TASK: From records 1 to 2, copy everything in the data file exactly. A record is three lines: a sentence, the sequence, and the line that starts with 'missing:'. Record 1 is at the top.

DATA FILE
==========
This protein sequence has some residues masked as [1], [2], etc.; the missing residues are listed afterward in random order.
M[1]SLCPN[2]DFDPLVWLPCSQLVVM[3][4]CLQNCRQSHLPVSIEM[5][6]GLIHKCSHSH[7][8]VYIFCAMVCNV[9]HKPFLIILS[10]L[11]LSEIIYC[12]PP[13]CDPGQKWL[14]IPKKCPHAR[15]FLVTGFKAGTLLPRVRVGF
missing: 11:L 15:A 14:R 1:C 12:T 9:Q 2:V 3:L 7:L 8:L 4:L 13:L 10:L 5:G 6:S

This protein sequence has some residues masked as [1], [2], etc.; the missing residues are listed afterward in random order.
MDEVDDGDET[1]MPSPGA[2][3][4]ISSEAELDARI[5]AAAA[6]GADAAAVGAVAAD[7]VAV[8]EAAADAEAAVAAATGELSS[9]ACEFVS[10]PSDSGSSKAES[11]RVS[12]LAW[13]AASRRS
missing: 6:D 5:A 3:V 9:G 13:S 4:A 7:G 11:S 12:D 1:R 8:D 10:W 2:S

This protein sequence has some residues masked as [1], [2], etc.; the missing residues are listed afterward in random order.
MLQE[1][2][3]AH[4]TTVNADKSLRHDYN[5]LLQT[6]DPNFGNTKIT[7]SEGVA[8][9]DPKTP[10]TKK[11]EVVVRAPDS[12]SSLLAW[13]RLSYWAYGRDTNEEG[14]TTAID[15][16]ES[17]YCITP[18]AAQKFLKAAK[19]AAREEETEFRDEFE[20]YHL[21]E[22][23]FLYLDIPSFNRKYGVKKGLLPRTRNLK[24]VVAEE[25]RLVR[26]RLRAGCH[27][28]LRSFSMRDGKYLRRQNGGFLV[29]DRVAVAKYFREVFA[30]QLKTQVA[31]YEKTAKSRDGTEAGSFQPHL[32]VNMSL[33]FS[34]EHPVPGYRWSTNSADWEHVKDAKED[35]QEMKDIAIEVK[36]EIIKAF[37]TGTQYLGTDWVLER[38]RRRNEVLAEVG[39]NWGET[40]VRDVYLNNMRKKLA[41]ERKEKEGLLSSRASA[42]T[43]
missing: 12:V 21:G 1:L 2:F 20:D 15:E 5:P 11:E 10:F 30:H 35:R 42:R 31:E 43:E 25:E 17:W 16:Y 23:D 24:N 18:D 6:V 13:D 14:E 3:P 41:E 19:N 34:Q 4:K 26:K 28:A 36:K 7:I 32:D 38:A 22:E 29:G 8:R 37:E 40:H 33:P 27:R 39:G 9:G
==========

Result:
This protein sequence has some residues masked as [1], [2], etc.; the missing residues are listed afterward in random order.
M[1]SLCPN[2]DFDPLVWLPCSQLVVM[3][4]CLQNCRQSHLPVSIEM[5][6]GLIHKCSHSH[7][8]VYIFCAMVCNV[9]HKPFLIILS[10]L[11]LSEIIYC[12]PP[13]CDPGQKWL[14]IPKKCPHAR[15]FLVTGFKAGTLLPRVRVGF
missing: 11:L 15:A 14:R 1:C 12:T 9:Q 2:V 3:L 7:L 8:L 4:L 13:L 10:L 5:G 6:S

This protein sequence has some residues masked as [1], [2], etc.; the missing residues are listed afterward in random order.
MDEVDDGDET[1]MPSPGA[2][3][4]ISSEAELDARI[5]AAAA[6]GADAAAVGAVAAD[7]VAV[8]EAAADAEAAVAAATGELSS[9]ACEFVS[10]PSDSGSSKAES[11]RVS[12]LAW[13]AASRRS
missing: 6:D 5:A 3:V 9:G 13:S 4:A 7:G 11:S 12:D 1:R 8:D 10:W 2:S